Channel 41 opened a news department soon after signing on. However, the station had no luck whatsoever competing against WOOD-TV and WWMT (channel 3), since its viewer base was limited to the southern portion of the market. Even with Kalamazoo (the market's second largest city), there simply were not enough viewers in that area of the market for a separate news department to be viable. The station also had to contend with South Bend's WSJV, which decently covered most of this portion of the market over the air.
WUHQ shut down its separate news department in 1990. When WOOD-TV took over the station's operations a year later, it began simulcasting some of its newscasts on WOTV, as well as airing specially produced newscasts covering Battle Creek and Kalamazoo. Since then, WOTV has essentially functioned as WOOD-TV's Kalamazoo/Battle Creek bureau.
On February 9, 1991, news anchor Diane Newton King was murdered in her home near Marshall. Her husband, Bradford King, was convicted of first-degree murder and is currently serving a life sentence. The case received national attention in 2004 when it was aired on Court TV's Forensic Files. The case was also profiled on A&E's City Confidential in an episode titled "Bad News in Battle Creek". In 1992, WOTV brought back a full news department for a second time branded as 41 News. However, like its predecessor, it barely registered as a blip in the ratings. Even the resources of WOOD-TV, West Michigan's leading news station for the better part of the last three decades, were not enough to help the cause.
LIN finally decided to shut down WOTV's news operation for good in August 2003. Since then, the station has simulcast some of WOOD-TV's newscasts, but this time without any separate opens or segments. Currently, only the 6 a.m. hour of WOOD-TV's weekday morning newscast, the nightly 6 p.m. newscast (the first half-hour only on Sundays) and the nightly 11 p.m. newscast can be seen on WOTV. There are also brief prime time weather updates that air on weeknights featuring WOOD-TV chief meteorologist Bill Steffen. In instances of severe weather, WOTV simulcasts coverage from WOOD-TV.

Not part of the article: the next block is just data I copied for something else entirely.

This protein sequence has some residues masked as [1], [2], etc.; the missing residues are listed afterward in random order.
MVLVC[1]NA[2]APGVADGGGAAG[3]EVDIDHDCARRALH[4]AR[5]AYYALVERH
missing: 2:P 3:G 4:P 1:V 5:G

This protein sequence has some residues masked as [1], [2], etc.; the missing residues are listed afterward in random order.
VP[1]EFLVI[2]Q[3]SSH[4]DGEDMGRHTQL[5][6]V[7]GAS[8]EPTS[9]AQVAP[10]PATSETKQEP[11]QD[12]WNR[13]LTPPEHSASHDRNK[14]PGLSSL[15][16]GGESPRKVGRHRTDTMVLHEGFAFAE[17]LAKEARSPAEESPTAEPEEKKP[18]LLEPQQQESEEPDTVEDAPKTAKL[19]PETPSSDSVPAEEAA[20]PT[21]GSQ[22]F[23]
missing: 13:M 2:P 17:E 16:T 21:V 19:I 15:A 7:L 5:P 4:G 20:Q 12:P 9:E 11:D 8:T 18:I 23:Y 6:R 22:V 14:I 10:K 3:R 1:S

After the news department was shut down, the on-air slogan "My ABC is WOTV 4" was adopted to promote ABC programming paired with WOOD-TV's market-leading newscasts. The "Phrase That Pays" is a regularly scheduled contest built around the slogan. On October 5, 2009, WOOD-TV became the second station in Southwestern Michigan to begin offering local newscasts in 16:9 widescreen enhanced definition. Although not truly high definition, the broadcast quality matches the ratio of HD television screens. The simulcasts on WOTV were included in the upgrade. Then on October 22, 2011, WOOD-TV became the third television station in southwestern Michigan to broadcast local newscasts in high definition. The simulcasts on WOTV were included in the upgrade as well.
The station's digital signal is multiplexed:
|41.1||720p||16:9||WOTV||Main WOTV programming / ABC|
|41.4||16:9||RADAR||Storm Team 8 Live Doppler Network|
WOTV previously carried a simulcast of sister station WXSP-CD on digital subchannel 41.2; in late-October 2010 with LIN TV beginning to launch digital translators of WOOD-TV in the southwestern portion of the market and near-universal availability of WXSP on cable and satellite, WOTV discontinued its simulcast of WXSP on its second subchannel. It was replaced with 24-hour music video network TheCoolTV. WXSP-CD was also carried by WOOD-DT2 until July 1, 2013.
On July 15, 2013, carriage of TheCoolTV ended as LIN ended its agreement to carry the network, and the subchannel was replaced with the same Doppler radar loop seen on WOOD-DT3. Once Grit debuted on WOTV, the radar loop was moved to its fourth subchannel.
WOTV shut down its analog signal, over UHF channel 41, on June 12, 2009, as part of the federally mandated transition from analog to digital television. The station's digital signal remained on its pre-transition UHF channel 20, using PSIP to display WOTV's virtual channel as 41 on digital television receivers.